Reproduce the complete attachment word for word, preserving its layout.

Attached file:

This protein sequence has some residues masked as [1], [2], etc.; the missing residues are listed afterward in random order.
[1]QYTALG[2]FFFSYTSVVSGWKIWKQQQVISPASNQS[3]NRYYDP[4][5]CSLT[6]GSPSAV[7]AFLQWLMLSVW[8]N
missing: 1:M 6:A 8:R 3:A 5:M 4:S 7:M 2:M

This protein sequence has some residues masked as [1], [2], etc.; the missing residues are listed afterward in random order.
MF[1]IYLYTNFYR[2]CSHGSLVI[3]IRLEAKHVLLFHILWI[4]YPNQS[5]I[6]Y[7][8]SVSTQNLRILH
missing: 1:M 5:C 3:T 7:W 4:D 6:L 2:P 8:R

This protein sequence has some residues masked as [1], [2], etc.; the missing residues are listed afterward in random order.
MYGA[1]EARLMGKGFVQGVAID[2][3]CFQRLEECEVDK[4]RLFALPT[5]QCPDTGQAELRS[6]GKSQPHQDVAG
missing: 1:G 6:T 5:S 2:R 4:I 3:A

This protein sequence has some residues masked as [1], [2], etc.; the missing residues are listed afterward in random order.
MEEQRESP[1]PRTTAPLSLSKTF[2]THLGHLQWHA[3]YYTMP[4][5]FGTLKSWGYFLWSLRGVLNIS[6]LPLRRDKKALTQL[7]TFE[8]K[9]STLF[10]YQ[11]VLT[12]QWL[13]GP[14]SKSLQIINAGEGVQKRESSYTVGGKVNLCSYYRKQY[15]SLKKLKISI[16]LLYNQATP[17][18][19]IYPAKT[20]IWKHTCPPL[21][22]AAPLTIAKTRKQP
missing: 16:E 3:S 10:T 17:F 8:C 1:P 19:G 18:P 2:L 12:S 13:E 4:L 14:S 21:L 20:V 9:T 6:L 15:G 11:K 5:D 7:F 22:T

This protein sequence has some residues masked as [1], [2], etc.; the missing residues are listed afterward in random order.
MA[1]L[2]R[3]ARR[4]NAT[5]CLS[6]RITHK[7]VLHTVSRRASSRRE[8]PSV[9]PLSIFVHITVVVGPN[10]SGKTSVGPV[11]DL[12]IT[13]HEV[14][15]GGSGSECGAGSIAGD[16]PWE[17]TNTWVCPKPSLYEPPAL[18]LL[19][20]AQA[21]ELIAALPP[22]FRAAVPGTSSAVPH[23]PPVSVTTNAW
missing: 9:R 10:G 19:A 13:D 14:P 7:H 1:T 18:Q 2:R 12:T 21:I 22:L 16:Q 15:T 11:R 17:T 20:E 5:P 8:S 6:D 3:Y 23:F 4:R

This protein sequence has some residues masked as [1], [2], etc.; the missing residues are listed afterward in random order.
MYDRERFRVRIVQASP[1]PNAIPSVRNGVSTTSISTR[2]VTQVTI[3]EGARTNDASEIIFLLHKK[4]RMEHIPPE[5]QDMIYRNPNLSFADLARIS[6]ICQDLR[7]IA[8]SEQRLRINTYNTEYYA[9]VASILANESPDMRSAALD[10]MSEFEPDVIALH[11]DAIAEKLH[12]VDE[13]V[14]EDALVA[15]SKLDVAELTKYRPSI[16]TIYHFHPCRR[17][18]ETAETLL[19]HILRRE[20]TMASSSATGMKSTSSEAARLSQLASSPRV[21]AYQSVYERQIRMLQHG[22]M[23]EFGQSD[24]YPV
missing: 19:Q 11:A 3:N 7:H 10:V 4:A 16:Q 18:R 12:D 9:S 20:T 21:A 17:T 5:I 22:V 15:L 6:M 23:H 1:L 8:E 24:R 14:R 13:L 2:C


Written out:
This protein sequence has some residues masked as [1], [2], etc.; the missing residues are listed afterward in random order.
[1]QYTALG[2]FFFSYTSVVSGWKIWKQQQVISPASNQS[3]NRYYDP[4][5]CSLT[6]GSPSAV[7]AFLQWLMLSVW[8]N
missing: 1:M 6:A 8:R 3:A 5:M 4:S 7:M 2:M

This protein sequence has some residues masked as [1], [2], etc.; the missing residues are listed afterward in random order.
MF[1]IYLYTNFYR[2]CSHGSLVI[3]IRLEAKHVLLFHILWI[4]YPNQS[5]I[6]Y[7][8]SVSTQNLRILH
missing: 1:M 5:C 3:T 7:W 4:D 6:L 2:P 8:R

This protein sequence has some residues masked as [1], [2], etc.; the missing residues are listed afterward in random order.
MYGA[1]EARLMGKGFVQGVAID[2][3]CFQRLEECEVDK[4]RLFALPT[5]QCPDTGQAELRS[6]GKSQPHQDVAG
missing: 1:G 6:T 5:S 2:R 4:I 3:A

This protein sequence has some residues masked as [1], [2], etc.; the missing residues are listed afterward in random order.
MEEQRESP[1]PRTTAPLSLSKTF[2]THLGHLQWHA[3]YYTMP[4][5]FGTLKSWGYFLWSLRGVLNIS[6]LPLRRDKKALTQL[7]TFE[8]K[9]STLF[10]YQ[11]VLT[12]QWL[13]GP[14]SKSLQIINAGEGVQKRESSYTVGGKVNLCSYYRKQY[15]SLKKLKISI[16]LLYNQATP[17][18][19]IYPAKT[20]IWKHTCPPL[21][22]AAPLTIAKTRKQP
missing: 16:E 3:S 10:T 17:F 8:C 1:P 19:G 18:P 2:L 12:S 13:E 4:L 14:S 21:L 20:V 9:T 6:L 15:G 11:K 5:D 7:F 22:T

This protein sequence has some residues masked as [1], [2], etc.; the missing residues are listed afterward in random order.
MA[1]L[2]R[3]ARR[4]NAT[5]CLS[6]RITHK[7]VLHTVSRRASSRRE[8]PSV[9]PLSIFVHITVVVGPN[10]SGKTSVGPV[11]DL[12]IT[13]HEV[14][15]GGSGSECGAGSIAGD[16]PWE[17]TNTWVCPKPSLYEPPAL[18]LL[19][20]AQA[21]ELIAALPP[22]FRAAVPGTSSAVPH[23]PPVSVTTNAW
missing: 9:R 10:G 19:A 13:D 14:P 7:H 1:T 18:Q 2:R 12:T 21:I 22:L 16:Q 15:T 11:R 17:T 20:E 5:P 8:S 6:D 3:Y 23:F 4:R

This protein sequence has some residues masked as [1], [2], etc.; the missing residues are listed afterward in random order.
MYDRERFRVRIVQASP[1]PNAIPSVRNGVSTTSISTR[2]VTQVTI[3]EGARTNDASEIIFLLHKK[4]RMEHIPPE[5]QDMIYRNPNLSFADLARIS[6]ICQDLR[7]IA[8]SEQRLRINTYNTEYYA[9]VASILANESPDMRSAALD[10]MSEFEPDVIALH[11]DAIAEKLH[12]VDE[13]V[14]EDALVA[15]SKLDVAELTKYRPSI[16]TIYHFHPCRR[17][18]ETAETLL[19]HILRRE[20]TMASSSATGMKSTSSEAARLSQLASSPRV[21]AYQSVYERQIRMLQHG[22]M[23]EFGQSD[24]YPV
missing: 19:Q 11:A 3:N 7:H 10:V 4:A 16:Q 18:R 12:D 9:S 20:T 21:A 17:T 5:I 22:V 15:L 6:M 23:H 1:L 8:E 24:R 14:R 13:L 2:C